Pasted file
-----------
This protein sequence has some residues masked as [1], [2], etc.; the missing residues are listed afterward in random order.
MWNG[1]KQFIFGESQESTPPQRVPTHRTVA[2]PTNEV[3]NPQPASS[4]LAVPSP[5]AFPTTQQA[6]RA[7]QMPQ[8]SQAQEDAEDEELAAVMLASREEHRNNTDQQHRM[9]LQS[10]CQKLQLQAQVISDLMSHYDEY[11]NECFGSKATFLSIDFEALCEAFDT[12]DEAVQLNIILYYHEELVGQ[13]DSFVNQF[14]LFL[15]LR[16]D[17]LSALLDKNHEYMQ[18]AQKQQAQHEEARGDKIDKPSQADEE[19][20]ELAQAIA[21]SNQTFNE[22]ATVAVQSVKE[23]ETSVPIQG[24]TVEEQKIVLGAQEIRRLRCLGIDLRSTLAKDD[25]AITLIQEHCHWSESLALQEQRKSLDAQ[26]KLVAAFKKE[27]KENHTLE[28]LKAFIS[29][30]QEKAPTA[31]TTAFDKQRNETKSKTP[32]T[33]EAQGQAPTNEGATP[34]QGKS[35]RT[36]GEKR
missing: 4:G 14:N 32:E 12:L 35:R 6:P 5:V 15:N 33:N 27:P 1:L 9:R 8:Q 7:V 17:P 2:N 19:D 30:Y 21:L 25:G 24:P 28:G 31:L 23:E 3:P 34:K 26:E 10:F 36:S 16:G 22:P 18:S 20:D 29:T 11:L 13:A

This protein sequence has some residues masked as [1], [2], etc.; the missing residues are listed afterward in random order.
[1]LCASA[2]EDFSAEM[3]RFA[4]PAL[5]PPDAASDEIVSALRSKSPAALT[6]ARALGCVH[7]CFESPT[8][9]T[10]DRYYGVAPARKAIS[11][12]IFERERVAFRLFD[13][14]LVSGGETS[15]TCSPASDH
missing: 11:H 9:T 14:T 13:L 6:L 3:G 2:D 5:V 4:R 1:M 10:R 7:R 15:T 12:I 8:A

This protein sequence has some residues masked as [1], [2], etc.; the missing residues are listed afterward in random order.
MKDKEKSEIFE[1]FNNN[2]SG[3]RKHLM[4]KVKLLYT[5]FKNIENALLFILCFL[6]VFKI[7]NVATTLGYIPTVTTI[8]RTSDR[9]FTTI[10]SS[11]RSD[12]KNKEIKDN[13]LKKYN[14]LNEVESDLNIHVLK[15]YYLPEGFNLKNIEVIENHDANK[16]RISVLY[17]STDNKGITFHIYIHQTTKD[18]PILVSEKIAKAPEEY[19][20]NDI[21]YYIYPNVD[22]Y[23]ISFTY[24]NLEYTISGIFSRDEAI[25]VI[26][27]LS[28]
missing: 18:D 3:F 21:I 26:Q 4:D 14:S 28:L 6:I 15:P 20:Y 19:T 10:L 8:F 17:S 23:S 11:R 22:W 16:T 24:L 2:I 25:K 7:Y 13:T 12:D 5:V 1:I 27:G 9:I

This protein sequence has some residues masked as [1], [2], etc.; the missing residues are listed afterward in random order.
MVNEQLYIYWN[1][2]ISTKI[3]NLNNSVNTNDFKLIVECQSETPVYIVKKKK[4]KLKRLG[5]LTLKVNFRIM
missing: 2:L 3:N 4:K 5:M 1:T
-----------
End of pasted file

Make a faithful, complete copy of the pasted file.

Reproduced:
This protein sequence has some residues masked as [1], [2], etc.; the missing residues are listed afterward in random order.
MWNG[1]KQFIFGESQESTPPQRVPTHRTVA[2]PTNEV[3]NPQPASS[4]LAVPSP[5]AFPTTQQA[6]RA[7]QMPQ[8]SQAQEDAEDEELAAVMLASREEHRNNTDQQHRM[9]LQS[10]CQKLQLQAQVISDLMSHYDEY[11]NECFGSKATFLSIDFEALCEAFDT[12]DEAVQLNIILYYHEELVGQ[13]DSFVNQF[14]LFL[15]LR[16]D[17]LSALLDKNHEYMQ[18]AQKQQAQHEEARGDKIDKPSQADEE[19][20]ELAQAIA[21]SNQTFNE[22]ATVAVQSVKE[23]ETSVPIQG[24]TVEEQKIVLGAQEIRRLRCLGIDLRSTLAKDD[25]AITLIQEHCHWSESLALQEQRKSLDAQ[26]KLVAAFKKE[27]KENHTLE[28]LKAFIS[29][30]QEKAPTA[31]TTAFDKQRNETKSKTP[32]T[33]EAQGQAPTNEGATP[34]QGKS[35]RT[36]GEKR
missing: 4:G 14:N 32:E 12:L 35:R 6:P 5:V 15:N 33:N 27:P 1:L 9:R 8:Q 7:V 17:P 2:N 19:D 30:Y 21:L 25:G 24:P 28:G 31:L 23:E 3:P 34:K 26:E 10:F 36:S 16:G 22:P 18:S 20:D 29:T 11:L 13:A

This protein sequence has some residues masked as [1], [2], etc.; the missing residues are listed afterward in random order.
[1]LCASA[2]EDFSAEM[3]RFA[4]PAL[5]PPDAASDEIVSALRSKSPAALT[6]ARALGCVH[7]CFESPT[8][9]T[10]DRYYGVAPARKAIS[11][12]IFERERVAFRLFD[13][14]LVSGGETS[15]TCSPASDH
missing: 11:H 9:T 14:T 13:L 6:L 3:G 2:D 5:V 4:R 1:M 10:R 7:R 15:T 12:I 8:A

This protein sequence has some residues masked as [1], [2], etc.; the missing residues are listed afterward in random order.
MKDKEKSEIFE[1]FNNN[2]SG[3]RKHLM[4]KVKLLYT[5]FKNIENALLFILCFL[6]VFKI[7]NVATTLGYIPTVTTI[8]RTSDR[9]FTTI[10]SS[11]RSD[12]KNKEIKDN[13]LKKYN[14]LNEVESDLNIHVLK[15]YYLPEGFNLKNIEVIENHDANK[16]RISVLY[17]STDNKGITFHIYIHQTTKD[18]PILVSEKIAKAPEEY[19][20]NDI[21]YYIYPNVD[22]Y[23]ISFTY[24]NLEYTISGIFSRDEAI[25]VI[26][27]LS[28]
missing: 18:D 3:F 21:I 26:Q 4:D 14:S 28:L 6:I 15:P 20:Y 19:T 10:L 8:F 17:S 23:S 11:R 22:W 16:T 24:L 2:I 25:K 7:Y 13:T 12:D 5:V 1:I 27:G 9:I

This protein sequence has some residues masked as [1], [2], etc.; the missing residues are listed afterward in random order.
MVNEQLYIYWN[1][2]ISTKI[3]NLNNSVNTNDFKLIVECQSETPVYIVKKKK[4]KLKRLG[5]LTLKVNFRIM
missing: 2:L 3:N 4:K 5:M 1:T